Annie drags him to their lab, and there’s something waiting for him:

 

“You can open your eyes.” Kerry opened them and saw a large black cloth covering the work table. It was the only thing that hadn’t been there when they left the lab on the Thursday night before leaving on holiday.

He turned to Annie, who was now looking rather pleased. “Well?”

She nodded towards the table. “You need to look under the cloth.”

Kerry did as instructed, lifting up the cloth and examining what was beneath. “There’s . . .” He ran his hand over the table surface. “Wood.”

“Are you sure?” Annie replaced the cloth and smoothed it out until it was once more flat.

He lifted a corner and looked again. “Yeah. Just the table.”

“Well . . .” Annie smoothed out the cloth, making certain every wrinkle was gone. “Maybe you’re not looking the right way—” She snapped the cloth up from the table as if she were shaking out dust, then yanked it away.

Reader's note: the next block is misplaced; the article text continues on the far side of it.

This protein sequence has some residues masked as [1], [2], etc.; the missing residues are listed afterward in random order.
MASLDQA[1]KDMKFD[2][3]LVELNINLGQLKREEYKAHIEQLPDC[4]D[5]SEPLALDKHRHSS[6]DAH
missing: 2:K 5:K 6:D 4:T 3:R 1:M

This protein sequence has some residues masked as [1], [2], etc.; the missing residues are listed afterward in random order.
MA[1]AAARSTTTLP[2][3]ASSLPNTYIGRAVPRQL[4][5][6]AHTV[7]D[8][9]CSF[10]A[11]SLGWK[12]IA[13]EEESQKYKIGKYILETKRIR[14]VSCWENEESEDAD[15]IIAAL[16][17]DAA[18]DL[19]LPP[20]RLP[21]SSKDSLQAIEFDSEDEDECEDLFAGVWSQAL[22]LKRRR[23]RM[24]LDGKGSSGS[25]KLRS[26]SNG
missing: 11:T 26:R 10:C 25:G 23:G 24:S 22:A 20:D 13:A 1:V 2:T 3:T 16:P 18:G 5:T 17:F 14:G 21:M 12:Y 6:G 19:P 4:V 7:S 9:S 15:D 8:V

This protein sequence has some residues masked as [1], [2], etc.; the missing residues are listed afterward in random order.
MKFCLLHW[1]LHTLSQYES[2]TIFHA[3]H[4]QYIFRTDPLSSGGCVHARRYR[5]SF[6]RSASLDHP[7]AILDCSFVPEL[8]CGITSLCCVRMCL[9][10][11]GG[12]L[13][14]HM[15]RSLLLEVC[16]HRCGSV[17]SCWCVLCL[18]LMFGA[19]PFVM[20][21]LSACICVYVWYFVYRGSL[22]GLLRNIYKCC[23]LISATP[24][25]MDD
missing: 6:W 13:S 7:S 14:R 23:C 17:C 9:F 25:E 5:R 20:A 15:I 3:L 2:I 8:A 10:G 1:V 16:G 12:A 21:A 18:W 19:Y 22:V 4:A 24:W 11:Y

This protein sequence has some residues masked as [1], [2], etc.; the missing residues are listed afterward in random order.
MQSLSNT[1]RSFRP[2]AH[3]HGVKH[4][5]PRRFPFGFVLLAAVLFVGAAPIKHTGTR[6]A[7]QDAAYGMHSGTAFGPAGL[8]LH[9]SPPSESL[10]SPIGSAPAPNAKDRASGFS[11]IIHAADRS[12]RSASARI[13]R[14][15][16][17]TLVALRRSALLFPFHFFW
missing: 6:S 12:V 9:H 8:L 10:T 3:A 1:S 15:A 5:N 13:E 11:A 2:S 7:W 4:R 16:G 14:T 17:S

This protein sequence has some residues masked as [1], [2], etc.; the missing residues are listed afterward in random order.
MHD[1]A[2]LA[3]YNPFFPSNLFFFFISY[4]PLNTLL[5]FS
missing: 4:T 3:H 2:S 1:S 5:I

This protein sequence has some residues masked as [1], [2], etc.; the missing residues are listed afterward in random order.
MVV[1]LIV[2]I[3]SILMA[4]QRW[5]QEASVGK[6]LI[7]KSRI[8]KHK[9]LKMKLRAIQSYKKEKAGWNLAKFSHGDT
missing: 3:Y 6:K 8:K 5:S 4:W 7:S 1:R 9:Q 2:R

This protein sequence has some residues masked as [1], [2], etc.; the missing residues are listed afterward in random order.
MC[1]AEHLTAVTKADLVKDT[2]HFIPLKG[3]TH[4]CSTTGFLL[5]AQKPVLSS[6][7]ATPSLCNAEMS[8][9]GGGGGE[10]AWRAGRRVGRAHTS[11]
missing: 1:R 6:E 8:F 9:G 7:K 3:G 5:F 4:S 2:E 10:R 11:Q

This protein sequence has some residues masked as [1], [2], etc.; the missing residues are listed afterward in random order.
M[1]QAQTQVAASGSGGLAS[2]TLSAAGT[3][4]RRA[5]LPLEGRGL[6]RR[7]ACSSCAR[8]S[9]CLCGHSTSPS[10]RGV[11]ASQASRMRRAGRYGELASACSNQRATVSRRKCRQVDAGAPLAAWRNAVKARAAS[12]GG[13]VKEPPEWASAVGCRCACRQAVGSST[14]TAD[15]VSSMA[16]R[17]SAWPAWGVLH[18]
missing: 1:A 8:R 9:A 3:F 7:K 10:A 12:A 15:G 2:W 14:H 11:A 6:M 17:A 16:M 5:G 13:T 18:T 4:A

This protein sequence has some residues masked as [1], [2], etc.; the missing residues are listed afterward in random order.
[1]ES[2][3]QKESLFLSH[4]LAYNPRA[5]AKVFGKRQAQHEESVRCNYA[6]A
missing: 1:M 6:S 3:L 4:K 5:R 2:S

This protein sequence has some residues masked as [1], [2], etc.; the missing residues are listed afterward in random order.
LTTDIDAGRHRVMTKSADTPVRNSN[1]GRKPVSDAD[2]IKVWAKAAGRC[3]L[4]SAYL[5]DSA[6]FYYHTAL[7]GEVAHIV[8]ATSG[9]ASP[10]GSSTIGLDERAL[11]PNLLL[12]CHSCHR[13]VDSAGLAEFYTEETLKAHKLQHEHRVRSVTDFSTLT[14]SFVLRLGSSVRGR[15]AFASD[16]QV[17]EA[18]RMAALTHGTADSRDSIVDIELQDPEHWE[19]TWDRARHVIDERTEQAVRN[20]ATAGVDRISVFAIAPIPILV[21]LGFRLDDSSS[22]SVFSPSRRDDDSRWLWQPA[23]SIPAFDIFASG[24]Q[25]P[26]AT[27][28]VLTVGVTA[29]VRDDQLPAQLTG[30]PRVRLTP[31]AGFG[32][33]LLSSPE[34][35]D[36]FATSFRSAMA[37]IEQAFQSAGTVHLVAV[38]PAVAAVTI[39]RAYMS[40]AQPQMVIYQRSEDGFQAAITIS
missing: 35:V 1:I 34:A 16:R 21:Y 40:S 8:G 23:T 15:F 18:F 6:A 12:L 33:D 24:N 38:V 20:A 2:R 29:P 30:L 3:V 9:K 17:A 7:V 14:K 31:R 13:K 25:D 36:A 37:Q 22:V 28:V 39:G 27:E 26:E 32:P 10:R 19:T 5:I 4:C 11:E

A PAV sat on the table where the cloth has lain seconds before.

 

I guess you can say Annie was doing a magic trick–and in a way it was, because it leaves Kerry shocked and surprised:

 

Kerry stared for several seconds, trying to fathom what Annie had done, and what he was now seeing. He understood the magic: several times he’d seen Professor Salomon reach behind her back and pull her broom out what seemed like nothing. She called it a Displacement Spell—that she was really grabbing her broom from a predefined location back in the Flight School—but Nadine told him that all the racers said they kept their brooms in “Hammerspace,” which Kerry understood because he’d seen enough anime to know one could pull enormous objects from out of nowhere as long as one reached behind their back . . .

He now-trained eye recognized the PAV right away: it was an Espinoza 4500 like the one he’d been flying since the beginning of school—only it wasn’t like that one. The carbon filament was the dark, shiny black of a device that had never seen a second of exposure to the elements. There wasn’t a visible scuff anywhere—save for some markings in white near where he would sit—and when Kerry placed his hand over the frame and activated the saddle, there wasn’t a sign of wear on the leather: no one had ever sat upon this device.

“It’s a good broom, Kerry.” Annie was next to him, her voice soft and comforting. “It’ll never let you down.”

He turned towards her, his eyes misting. “Annie—”